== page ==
Growth of Non-English Research Publications will Buoy the Global Digital Publishing Market

esports industry

Print media is dying. According to the recent State of the News Media 2015 report, newspaper circulation is the lowest it has been in four years and newspaper revenue has dropped to $16.4 billion, the ninth straight year of decline.

Most publications have turned to the digital world as a savior because digital customers have overtaken those who subscribe to print products. Newspaper ad revenue has declined every year since 2005, falling from $47.4 billion to $16.4 billion in 2014.

Newspaper ad revenue from digital and print 


While digital newspaper ad revenue growth remains stagnant, the digital publishing market as a whole continues to grow. Technavio expects the global digital publishing market to reach $33.43 billion in 2019, an increase of almost $7 billion from 2014.

The growth of the market is driven by a rise in the number of knowledge workers. In addition, there has been increased importance on the proper utilization of information and data in decision making across all industries. The market is shifting from mere publishing to the provision of business information. The market is shifting from mere publishing to the provision of business information.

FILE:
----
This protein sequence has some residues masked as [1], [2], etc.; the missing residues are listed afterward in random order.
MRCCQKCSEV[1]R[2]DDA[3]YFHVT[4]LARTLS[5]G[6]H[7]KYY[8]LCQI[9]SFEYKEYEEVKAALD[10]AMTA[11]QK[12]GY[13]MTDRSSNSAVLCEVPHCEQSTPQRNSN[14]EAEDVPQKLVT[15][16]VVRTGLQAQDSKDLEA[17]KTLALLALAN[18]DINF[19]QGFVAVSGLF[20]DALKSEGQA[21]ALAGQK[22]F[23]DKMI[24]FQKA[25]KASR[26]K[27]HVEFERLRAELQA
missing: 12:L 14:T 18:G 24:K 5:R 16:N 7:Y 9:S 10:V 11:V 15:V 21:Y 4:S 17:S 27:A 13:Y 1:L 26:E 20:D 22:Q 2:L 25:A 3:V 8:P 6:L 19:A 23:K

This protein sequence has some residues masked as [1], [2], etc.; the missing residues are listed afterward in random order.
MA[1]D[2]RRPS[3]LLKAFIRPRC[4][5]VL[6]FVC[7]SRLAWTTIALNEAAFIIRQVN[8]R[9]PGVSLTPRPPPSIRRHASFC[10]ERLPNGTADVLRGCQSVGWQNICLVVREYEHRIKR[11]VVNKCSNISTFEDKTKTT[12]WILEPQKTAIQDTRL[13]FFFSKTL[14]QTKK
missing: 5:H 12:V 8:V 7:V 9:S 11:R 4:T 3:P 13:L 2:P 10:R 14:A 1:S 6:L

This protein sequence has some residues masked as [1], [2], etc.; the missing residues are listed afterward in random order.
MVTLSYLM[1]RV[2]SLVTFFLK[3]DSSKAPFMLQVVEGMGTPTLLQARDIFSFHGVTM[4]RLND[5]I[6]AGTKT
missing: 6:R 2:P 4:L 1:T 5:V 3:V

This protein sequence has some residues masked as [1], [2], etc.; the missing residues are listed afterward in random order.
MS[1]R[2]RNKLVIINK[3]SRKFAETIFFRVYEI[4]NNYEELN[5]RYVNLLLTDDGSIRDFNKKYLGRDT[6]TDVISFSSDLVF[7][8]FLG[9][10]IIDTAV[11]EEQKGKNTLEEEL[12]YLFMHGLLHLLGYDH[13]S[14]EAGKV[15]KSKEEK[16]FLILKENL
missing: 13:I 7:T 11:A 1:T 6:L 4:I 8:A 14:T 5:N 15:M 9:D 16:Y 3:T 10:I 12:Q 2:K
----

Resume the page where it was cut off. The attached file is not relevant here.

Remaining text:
Growth in non-english publications

The market is flourishing in the Asia-Pacific (APAC) region as increased R&D spending and research output has enabled China, which accounts for 20% of global research output, to overtake the UK in scientific and technical publishing. The number of researchers in the APAC is growing approximately 10% annually in emerging countries.

According to the Royal Society (UK National Academy of Science), there were nine million researchers worldwide in 2014. The number is growing by 4% every year. The majority of this growth comes from emerging countries, which have an annual growth rate of 9%-12%. In 2014, the US grew by only 1% annually, indicating that the market is mature. South Korea, China, Singapore, and Taiwan are home to more than one-third of the world’s researchers. This has led to a rise in non-English publications.

China had the highest growth in research output during 2011-2015. The majority of scientific and technical articles published in China are non-English. On the other hand, the US, which accounts for the majority of the world’s English publications, is declining. The EU, another region that accounts for a sizeable share of English publications, is also showing a decline. Asia-8 and Asia-10 are regions where the majority of articles published are in a language other than English. These regions are the emerging markets that have a high growth potential. Over the past two decades, Asia-10 has grown the most in the publication market. Vendors can capitalize on this trend by developing services that cater to their language needs.